MILFORD, Maine — Speech language pathologists are rarely speechless, but Karen Davis and Betsy Dyer had trouble finding the words to express how they felt upon learning an employee had nominated them for a national military honor — and they’d won.
Together, Davis and Dyer run the Therapeutic Learning Center, a speech therapy center in Milford. The pair were given the Patriot Award from the Employer Support of the Guard and Reserve, a United States Department of Defense program.
The ESGR was established in 1972 to promote cooperation between service members and their civilian employers.
Katie Ford — an occupational therapist and sergeant who is currently deployed in Arizona with the Maine Army National Guard — nominated her bosses for the award.
Ford said she felt Dyer and Davis were deserving of the recognition for many reasons, but especially because they supported her military calling.
Service members aren’t required to disclose their military obligations to potential employers, but Ford said she felt comfortable sharing that with Dyer and Davis during a job interview two years ago.
Immediately, the two shared their own connections to the military with Ford.
“They reassured me that my military obligations would always come first,” she said.
Service members are protected against employment discrimination and retaliation under the Uniformed Services Employment and Reemployment Rights Act. This means that service members who temporarily leave a civilian job for military duties — such as deployment — retain the right to re-employment upon their return home.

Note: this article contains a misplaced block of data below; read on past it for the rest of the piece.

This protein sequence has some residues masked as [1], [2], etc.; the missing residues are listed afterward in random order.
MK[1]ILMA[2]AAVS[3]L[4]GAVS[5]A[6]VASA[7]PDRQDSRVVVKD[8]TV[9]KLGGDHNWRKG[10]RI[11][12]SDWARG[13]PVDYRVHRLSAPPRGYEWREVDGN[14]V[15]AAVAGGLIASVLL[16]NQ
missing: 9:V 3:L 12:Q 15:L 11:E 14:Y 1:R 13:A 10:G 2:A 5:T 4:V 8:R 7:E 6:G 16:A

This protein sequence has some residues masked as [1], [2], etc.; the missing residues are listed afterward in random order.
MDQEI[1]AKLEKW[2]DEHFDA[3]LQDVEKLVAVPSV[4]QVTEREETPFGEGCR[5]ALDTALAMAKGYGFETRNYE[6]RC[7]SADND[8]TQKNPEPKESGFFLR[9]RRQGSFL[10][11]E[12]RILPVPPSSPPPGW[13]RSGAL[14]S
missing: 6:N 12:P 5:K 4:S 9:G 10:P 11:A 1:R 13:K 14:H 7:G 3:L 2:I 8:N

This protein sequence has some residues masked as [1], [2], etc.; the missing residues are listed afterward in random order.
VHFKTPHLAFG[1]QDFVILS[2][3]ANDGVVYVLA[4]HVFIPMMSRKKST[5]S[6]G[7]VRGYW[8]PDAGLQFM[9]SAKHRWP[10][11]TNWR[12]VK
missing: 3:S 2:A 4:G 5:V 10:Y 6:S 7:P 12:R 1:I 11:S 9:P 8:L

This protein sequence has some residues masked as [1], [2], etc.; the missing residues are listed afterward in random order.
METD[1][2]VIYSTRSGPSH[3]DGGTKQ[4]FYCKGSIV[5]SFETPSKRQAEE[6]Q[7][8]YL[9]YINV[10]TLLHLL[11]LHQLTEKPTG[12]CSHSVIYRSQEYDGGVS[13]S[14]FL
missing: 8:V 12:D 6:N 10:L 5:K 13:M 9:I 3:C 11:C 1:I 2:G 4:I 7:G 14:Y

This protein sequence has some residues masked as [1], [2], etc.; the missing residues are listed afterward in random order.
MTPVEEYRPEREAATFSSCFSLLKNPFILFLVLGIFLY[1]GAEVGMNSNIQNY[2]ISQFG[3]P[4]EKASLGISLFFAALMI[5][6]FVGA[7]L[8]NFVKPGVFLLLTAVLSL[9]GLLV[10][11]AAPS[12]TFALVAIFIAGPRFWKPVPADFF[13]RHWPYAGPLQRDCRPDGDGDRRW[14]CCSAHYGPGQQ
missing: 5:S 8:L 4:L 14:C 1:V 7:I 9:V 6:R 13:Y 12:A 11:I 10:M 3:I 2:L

While bound by law, Dyer and Davis both come from military families and wanted to go the extra mile to show they supported Ford’s service obligations.
“We feel very strongly that the military is important and we will always support that,” Dyer said.
Dyer is particularly close with Ford. She knew her as a student at Ellsworth High School and watched her graduate school, move on to college and join the Maine Army National Guard.
When Ford’s unit was moved to Houlton, Dyer spent a day driving her north and then headed back home to Surry — a more than five-hour drive roundtrip.
The rest of the learning center team is also supportive of Ford’s military service, Dyer and Davis said. Colleagues have taken on some of Ford’s clients and sent her letters and care packages during her deployment.
“Deployment is not easy … but there’s no bosses, no companies more deserving of this award,” she said.
ESGR sent the businessowners a framed certificate of recognition, along with a letter from the Maine Committee chairperson. Bethanie Mazzaro, a representative from ESGR, read parts of Ford’s nomination letter aloud during a virtual award ceremony Thursday afternoon.
Mazzaro said she was impressed with how Dyer and Davis supported Ford throughout her various military obligations.
“Karen and Betsy are a true form of what a great leader is,” she said.